Second, this is a rather large RNA–protein domain of the 30S subunit (sometimes called the “arm” of this subunit), on the surface of which the decoding process itself takes place. In the formation of the “cognate” codon–anticodon complex, the “shoulder” of the small subunit assumes a more compact form (transits from an “open” to a “closed” state), which acts as a “trigger” for transmitting the allosteric signal about this event to the GTPase center of EF-Tu. When this occurs, a connection of one of the 16S rRNA segments of this domain with EF-Tu is established [43]. The following events are not yet studied at the level of individual nucleotide and amino acid residues. However, it is well known that an important role in the conformational transformations of the “arm” of the 30S subunit is played by the mutually contacting uS4 and uS5 proteins. For many years, Dalberg, Gregory, and O’Connor studied the effect of mutations in these proteins on the course of the decoding process and the effectiveness of the action of the antibiotics that inhibit this process [44-46]. They established that a disruption of contact between uS4 and uS5 by deletion of certain uS5 protein residues resulted in a decrease in the accuracy of mRNA decoding and a change in the sensitivity to an antibiotic of the uS12 protein, an important participant in the regulation of this process. These effects are surely transmitted in an allosteric manner, while the uS4-uS5 tandem does not interact immediately with the uS12 protein or with the decoding center.

It is significant that the tracking of the GTPase activity of EF-Tu appeared to be a very convenient approach for searching for sources of allosteric signals in the ribosome. Thus, mutations in components of an intersubunit “bridge” B8 consisting of h8 and h14 of the 16S rRNA, on one hand, and the uL14 and uL19 proteins of the large ribosome subunit, on the other, negatively affected the GTPase activity of the EF-Tu [47, 48]. The distance from the mutated residues to the GTPase center was several tens of angstroms.

Decoding accuracy can be influenced not only by mutations in RNA and proteins of the small subunit, but also those in RNA molecules of the large subunit, both in a molecule of 5S rRNA [49] and 23S rRNA, for example, in its helices H92 or H89, which are remote from the decoding center [50].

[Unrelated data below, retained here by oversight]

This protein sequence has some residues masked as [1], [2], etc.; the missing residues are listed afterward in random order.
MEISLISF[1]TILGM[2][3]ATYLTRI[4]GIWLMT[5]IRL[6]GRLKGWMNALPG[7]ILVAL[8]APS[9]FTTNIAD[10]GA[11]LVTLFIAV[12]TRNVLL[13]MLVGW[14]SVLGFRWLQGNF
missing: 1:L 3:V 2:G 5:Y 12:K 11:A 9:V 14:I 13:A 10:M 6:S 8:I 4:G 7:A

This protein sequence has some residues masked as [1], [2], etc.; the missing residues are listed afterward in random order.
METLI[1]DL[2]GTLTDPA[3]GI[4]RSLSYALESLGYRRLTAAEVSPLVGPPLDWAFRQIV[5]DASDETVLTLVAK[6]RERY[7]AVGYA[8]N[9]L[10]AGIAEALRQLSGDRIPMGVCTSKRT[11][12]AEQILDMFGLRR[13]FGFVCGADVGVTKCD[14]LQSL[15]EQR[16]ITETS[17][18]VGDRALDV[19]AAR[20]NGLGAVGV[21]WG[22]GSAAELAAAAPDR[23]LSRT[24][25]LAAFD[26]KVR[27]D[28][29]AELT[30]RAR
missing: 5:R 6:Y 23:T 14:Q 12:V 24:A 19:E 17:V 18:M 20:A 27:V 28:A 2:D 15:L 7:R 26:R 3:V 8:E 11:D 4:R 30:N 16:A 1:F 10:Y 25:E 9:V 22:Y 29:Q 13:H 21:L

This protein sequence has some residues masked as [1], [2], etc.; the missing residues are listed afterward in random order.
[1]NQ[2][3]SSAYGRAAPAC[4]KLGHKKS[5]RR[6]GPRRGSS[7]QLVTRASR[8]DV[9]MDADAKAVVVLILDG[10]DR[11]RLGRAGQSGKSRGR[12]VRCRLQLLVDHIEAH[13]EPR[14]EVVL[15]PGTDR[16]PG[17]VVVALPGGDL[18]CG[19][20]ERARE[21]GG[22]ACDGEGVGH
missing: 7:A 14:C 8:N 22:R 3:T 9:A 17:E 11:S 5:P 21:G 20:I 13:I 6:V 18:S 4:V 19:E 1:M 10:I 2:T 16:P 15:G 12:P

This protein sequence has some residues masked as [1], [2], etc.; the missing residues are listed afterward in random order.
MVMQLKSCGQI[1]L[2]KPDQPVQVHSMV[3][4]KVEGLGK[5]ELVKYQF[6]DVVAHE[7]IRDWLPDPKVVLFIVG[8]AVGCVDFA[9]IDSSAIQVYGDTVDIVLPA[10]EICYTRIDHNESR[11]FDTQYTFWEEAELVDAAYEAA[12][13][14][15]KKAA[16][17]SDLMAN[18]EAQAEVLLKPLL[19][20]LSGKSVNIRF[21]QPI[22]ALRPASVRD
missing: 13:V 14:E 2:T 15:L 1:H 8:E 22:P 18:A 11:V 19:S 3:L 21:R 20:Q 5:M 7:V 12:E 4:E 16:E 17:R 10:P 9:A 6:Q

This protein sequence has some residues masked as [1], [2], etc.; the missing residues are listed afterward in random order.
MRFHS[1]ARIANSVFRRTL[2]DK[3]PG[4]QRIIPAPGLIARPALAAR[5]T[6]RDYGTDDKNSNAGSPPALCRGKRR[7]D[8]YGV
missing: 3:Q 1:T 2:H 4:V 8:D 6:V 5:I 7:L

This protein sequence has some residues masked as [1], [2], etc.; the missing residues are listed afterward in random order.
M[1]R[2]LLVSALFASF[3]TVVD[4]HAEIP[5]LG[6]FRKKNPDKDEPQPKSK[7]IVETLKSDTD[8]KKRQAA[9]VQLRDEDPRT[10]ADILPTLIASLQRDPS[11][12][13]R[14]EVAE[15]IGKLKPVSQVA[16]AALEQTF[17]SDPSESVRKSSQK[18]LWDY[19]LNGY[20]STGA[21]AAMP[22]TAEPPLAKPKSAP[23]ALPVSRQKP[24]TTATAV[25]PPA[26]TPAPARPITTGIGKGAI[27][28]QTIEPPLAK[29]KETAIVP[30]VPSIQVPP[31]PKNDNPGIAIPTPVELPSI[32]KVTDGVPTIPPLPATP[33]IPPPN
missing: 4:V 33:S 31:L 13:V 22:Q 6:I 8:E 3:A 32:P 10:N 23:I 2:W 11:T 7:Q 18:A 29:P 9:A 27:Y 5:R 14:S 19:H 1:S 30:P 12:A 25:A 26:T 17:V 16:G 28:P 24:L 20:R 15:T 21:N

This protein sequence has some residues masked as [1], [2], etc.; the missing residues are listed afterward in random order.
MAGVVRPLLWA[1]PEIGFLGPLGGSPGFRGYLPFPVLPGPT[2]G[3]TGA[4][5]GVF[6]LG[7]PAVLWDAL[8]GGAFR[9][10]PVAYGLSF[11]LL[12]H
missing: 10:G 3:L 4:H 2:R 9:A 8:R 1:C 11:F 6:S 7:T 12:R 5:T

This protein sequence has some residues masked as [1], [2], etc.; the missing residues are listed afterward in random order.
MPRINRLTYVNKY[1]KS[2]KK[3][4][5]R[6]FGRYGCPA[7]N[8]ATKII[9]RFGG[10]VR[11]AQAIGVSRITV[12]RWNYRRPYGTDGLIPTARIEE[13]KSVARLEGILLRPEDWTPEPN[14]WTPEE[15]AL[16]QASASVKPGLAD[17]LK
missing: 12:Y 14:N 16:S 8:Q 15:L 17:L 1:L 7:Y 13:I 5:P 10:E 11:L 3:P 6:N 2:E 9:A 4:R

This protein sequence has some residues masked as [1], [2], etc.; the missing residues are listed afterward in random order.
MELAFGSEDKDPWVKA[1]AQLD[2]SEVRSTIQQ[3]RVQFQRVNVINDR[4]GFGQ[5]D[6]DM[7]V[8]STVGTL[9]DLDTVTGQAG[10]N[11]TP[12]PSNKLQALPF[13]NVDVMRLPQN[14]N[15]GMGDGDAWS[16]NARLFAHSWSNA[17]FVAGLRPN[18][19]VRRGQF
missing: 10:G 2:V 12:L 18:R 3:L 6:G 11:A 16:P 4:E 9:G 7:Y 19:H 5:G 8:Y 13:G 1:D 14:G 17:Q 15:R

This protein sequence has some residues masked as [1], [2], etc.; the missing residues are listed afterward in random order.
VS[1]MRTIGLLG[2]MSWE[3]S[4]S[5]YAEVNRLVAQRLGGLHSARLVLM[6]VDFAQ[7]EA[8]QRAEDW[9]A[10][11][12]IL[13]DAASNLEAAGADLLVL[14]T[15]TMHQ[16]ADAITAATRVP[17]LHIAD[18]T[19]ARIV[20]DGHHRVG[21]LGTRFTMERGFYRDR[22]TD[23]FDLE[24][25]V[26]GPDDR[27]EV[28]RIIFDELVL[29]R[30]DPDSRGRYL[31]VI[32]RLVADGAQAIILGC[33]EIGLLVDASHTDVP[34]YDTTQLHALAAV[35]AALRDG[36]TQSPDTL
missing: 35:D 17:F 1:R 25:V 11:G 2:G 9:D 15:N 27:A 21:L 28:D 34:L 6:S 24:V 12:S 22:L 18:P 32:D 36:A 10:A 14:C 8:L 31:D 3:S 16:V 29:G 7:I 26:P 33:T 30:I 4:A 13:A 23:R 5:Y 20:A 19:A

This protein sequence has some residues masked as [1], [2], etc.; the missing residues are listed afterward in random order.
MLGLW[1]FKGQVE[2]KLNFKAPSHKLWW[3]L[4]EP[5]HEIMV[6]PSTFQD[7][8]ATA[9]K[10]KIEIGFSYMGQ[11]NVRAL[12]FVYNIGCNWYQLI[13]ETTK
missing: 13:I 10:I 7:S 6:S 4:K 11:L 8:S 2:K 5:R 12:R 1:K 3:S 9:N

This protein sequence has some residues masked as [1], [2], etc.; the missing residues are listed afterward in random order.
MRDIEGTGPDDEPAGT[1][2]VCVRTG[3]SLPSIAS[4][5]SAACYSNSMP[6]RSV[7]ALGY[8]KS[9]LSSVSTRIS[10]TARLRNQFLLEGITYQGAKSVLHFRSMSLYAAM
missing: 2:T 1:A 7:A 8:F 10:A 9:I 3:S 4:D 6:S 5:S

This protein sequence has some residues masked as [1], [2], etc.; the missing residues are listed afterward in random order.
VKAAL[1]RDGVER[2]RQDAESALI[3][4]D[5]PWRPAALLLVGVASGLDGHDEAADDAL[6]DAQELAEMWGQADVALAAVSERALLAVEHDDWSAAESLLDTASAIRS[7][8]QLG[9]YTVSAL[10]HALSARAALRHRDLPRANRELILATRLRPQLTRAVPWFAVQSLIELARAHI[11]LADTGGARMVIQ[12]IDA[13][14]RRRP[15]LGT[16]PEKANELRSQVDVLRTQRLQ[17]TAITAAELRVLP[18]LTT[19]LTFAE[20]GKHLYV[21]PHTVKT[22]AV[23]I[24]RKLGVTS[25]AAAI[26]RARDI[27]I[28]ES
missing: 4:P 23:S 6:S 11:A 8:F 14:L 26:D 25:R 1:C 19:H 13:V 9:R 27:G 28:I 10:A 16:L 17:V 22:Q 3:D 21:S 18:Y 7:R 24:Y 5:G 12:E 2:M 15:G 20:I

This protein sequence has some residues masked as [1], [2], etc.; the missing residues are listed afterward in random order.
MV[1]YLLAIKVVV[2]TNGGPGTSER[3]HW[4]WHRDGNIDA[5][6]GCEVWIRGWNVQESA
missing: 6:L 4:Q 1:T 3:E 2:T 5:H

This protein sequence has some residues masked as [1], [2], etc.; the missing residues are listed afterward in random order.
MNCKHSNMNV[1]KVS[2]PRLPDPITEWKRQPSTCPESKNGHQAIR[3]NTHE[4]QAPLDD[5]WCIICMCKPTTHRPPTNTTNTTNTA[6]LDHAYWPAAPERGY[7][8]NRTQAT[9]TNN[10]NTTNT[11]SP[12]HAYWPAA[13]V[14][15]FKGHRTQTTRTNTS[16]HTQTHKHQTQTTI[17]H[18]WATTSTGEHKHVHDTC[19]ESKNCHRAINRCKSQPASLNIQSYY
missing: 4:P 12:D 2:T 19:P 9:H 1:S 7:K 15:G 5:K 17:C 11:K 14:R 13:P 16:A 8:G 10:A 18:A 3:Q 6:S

The peptidyltransferase center (PTC) of the ribosome, catalyzing the transpeptidation reaction, is composed predominantly of the nucleotide residues of rRNA of the large subunit. Therefore, ribosomes are considered as a class of ribozymes. These nucleotide residues, like in any other enzyme, provide optimal relative arrangement of the reaction substrates, exactly the substrates of the transpeptidation reaction: the amino group of the amino acid bound to the A-tRNA (A-substrate) and the carbonyl group of the C-terminal amino acid residue of the synthesized peptide (P-substrate), bound to tRNA, located in the P-site of the ribosome. Since the P-substrate, which is subjected to a nucleophilic attack by a free NH2-group of the A-substrate, has already been activated in the previous stages of translation, the main contribution to the catalytic function of the PTC is created by the entropy factor.

In the PTC of the ribosome, at least two layers of nucleotide residues forming it are commonly distinguished: nucleotides interacting immediately with the A- and P-substrates (the first layer, in E. coli ribosomes it is a set of residues A2451, U2585, and A2602), and an another one contacting the nucleotides of the first layer (the second, more spacious layer; in E. coli ribosomes, these are residues A2447, C2063, G2061, A2450, C2452, U2506, and also nucleotide residues G2553, G2251, and G2252 forming complementary pairs with the CCA-termini of the tRNAs in the A- and P-sites, respectively, ensuring their optimal conformation in the active center) [51-53]. It is clear that the interactions of the nucleotide residues from the first and second layers should not be considered as allosteric. However, 10-20 Å from the nucleotides of the first layer, the nucleotide and amino acid residues of rRNA and proteins of the large subunit, whose mutations affect the activity of both the PTC and inhibitors of the transpeptidation reaction are defined as allosteric (see, for example, [54]). The description of a detailed mechanism for the transmission of allosteric signals in these cases seems to be a realistic task, but to the best of our knowledge, it has not been completed.